Wednesday, 19 December 2012

Children in care and in trouble

There were few surprises for me in the report [1] of the thematic inspection into looked after children subject to supervision by Youth Offending Teams and placed away from home. This is a small group of very vulnerable children and young people who have come into care, probably as a result of abuse and neglect, and who have also been convicted of criminal offences.

The inspection found that the outcomes for these children and young people were generally poor. They were not always protected from further abuse and neglect. Some had been assaulted or sexually exploited while in care. Some were involved in assaults of other children and young people. Several had gone missing.Their education had suffered. Few were well prepared for the transition to adulthood.

This is not a happy picture. While many children who are abused and neglected are able to recover from early adverse experiences, some children are not able to recover satisfactorily without special help.

Some years ago I wrote a research review for the NSPCC on the impact of child abuse and neglect on children’s performance at school [2]. Research shows without doubt that abuse and neglect make more likely a whole range of undesirable outcomes for the victims, including being at greater risk of poor educational performance, mental health problems, behavioural difficulties and involvement in the criminal justice system.

That is not surprising. Some children suffer long-term effects similar to those experienced by military personnel who have been exposed to combat. So they can need expert help and, where appropriate, post-traumatic stress disorder needs to be treated by skilled professionals.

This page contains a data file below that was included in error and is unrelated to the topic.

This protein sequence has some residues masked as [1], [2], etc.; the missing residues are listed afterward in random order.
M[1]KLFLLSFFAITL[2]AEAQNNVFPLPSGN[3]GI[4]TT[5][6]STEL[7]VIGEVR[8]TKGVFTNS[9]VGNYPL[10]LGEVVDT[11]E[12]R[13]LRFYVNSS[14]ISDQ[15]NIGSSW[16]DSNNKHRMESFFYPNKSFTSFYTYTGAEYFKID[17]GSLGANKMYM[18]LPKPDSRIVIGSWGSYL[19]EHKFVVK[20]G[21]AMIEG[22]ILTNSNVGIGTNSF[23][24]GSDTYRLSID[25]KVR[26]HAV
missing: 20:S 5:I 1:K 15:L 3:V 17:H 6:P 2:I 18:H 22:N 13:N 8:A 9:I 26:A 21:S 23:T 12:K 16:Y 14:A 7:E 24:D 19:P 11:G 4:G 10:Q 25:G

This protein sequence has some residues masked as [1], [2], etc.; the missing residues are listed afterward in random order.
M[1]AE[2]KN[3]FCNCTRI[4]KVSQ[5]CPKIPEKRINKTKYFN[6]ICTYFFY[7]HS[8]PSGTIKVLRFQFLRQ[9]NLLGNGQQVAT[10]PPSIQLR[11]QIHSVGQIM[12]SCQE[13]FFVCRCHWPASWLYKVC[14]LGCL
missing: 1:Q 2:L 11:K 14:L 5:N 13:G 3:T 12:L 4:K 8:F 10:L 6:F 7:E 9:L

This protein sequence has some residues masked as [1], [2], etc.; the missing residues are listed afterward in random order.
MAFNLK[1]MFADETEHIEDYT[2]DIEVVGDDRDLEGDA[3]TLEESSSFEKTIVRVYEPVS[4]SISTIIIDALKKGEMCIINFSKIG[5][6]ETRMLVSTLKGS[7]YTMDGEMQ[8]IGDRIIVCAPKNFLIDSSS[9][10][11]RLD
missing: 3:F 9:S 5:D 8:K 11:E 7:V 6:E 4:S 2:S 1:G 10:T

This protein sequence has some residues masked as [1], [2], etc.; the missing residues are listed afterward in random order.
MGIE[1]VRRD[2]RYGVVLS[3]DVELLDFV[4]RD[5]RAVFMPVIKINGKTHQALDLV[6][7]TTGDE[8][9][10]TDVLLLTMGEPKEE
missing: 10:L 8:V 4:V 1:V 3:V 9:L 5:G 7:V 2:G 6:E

The inspectors’ report did not say as much as I would have liked about the therapeutic services these children were receiving, or not, as the case may be. The impression gained was that the services were sparse and of variable quality, because the inspectors call on local authorities to: “… satisfy themselves that specialist therapeutic interventions provided by residential placements are of good quality and suitable for the needs of children and young people.”

I would go further than that. I believe we need a thoroughgoing review of therapeutic services for abused and neglected children and young people with a view to providing a comprehensive audit of what I believe to be manifest shortfalls.

[1] Looked After Children: An inspection of the work of Youth Offending Teams with children and young people who are looked after and placed away from home. A Joint Inspection by HMI Probation, Ofsted and Estyn ISBN: 978-1-84099-584-8 December 2012
[2] Mills, C (2004) Problems at Home, Problems at School London: NSPCC -